Huey Lewis was not referring to music therapy when he penned the 1980s hit, “I Want a New Drug.” But it does meet the criteria set out in the song: no side-effects, inexpensive and generates positive feelings. It is also clear that laughter, chatter and smiles are more plentiful at St. Marguerite Manor after residents get a dose of it.
The prescription is a half hour of music therapy, every two weeks since the fall, for St. Marguerite residents with signs of dementia. These seniors are quite happy to dive into the customized workshops with Christina Wedman, Certified Music Therapist with Blue Sky Music Therapy.
Each session opens with a personalized welcome song that includes the first name of each participant. Then Christina leads the group on a musical tour of songs popular in their heyday, such as “Take Me Out to the Ball Game,” “Accentuate the Positive” and “It’s a Long Way to Tipperary.”
“My playlist is based on their age and preference,” Christina explains. “I pick songs that were popular in their teens and early adult years, as these are the most significant music-wise.” She runs through each verse twice, so her audience can sing along and exercise the part of the brain where memories and lyrics are stored. If the seniors request a song she doesn’t know, Christina looks it up to play at the next session.
These are active music therapy sessions, which include singing and playing instruments. Though it might look like entertainment, Christina explains that “the focus here is on non-musical goals, including choice-making, communication, social interaction and participating in group discussions. I strive for outcomes that can improve their quality of life.” She also sets personalized goals for participants. “With John, making eye contact and lifting his head is a goal,” for example. “With Margaret, it is taking part in group discussions.”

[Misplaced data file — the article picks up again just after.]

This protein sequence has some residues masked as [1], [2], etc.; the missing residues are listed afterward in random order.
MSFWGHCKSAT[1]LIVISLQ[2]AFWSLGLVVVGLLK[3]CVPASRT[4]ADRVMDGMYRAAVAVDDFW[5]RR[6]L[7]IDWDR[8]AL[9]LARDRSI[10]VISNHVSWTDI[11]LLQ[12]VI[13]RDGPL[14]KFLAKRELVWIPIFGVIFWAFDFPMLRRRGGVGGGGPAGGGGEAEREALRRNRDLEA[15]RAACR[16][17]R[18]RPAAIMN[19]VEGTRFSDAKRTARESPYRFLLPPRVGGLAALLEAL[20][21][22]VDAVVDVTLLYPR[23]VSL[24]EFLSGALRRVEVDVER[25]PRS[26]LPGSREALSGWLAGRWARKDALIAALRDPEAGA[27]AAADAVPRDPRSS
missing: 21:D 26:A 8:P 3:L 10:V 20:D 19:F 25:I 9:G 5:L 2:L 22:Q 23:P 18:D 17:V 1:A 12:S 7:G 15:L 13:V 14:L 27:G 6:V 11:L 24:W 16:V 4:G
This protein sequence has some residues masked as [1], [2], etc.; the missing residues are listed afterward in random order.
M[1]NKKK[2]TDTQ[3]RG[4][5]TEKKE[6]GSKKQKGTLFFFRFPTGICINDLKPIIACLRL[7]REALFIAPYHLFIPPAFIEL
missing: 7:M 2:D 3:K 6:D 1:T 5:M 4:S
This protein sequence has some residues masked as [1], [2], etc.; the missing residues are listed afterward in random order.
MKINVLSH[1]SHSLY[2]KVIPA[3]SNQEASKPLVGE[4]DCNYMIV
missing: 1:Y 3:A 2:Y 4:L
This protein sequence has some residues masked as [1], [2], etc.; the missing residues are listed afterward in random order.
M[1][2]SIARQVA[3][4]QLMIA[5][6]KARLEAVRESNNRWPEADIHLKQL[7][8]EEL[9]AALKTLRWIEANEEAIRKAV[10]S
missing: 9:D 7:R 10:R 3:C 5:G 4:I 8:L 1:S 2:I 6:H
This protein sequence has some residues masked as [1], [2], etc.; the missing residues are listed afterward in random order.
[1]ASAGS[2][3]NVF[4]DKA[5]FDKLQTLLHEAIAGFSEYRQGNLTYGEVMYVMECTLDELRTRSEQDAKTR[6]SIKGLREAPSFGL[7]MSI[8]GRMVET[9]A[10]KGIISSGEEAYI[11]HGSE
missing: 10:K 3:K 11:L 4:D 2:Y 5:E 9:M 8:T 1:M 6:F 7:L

The seniors also play egg-shakers, wooden spoons, xylophones, and drums or wooden blocks. “I choose instruments with a pleasing sound,” Christina explains. “Loud or abrasive instruments can negatively affect seniors and may lead to further agitation.”
The instruments play a key role in the therapy. “The brain is more stimulated when we are moving and using instruments,” Christina explains. “When we activate different parts of the brain, it can bridge a gap. If one part of the brain doesn’t function as well as another, music kind of crosses over—that’s the beauty of music.”
Christina often walks the room and engages participants throughout the session with direct eye contact. She also helps the seniors play instruments and offers them song and instrument choices. “Often, people with dementia have very little control over their day,” she explains, “so we try to present choices and offer an outlet for expression in each session.”
Recreation Therapist Lindsay St. Pierre says the residents get a boost for their mood and memory with the music therapy. It also prevents "sundowning," the late-afternoon confusion and agitation that is common with dementia, she adds. “Christina’s sessions offer the correct amount of stimulation at this challenging time for residents. It’s been a big help.”
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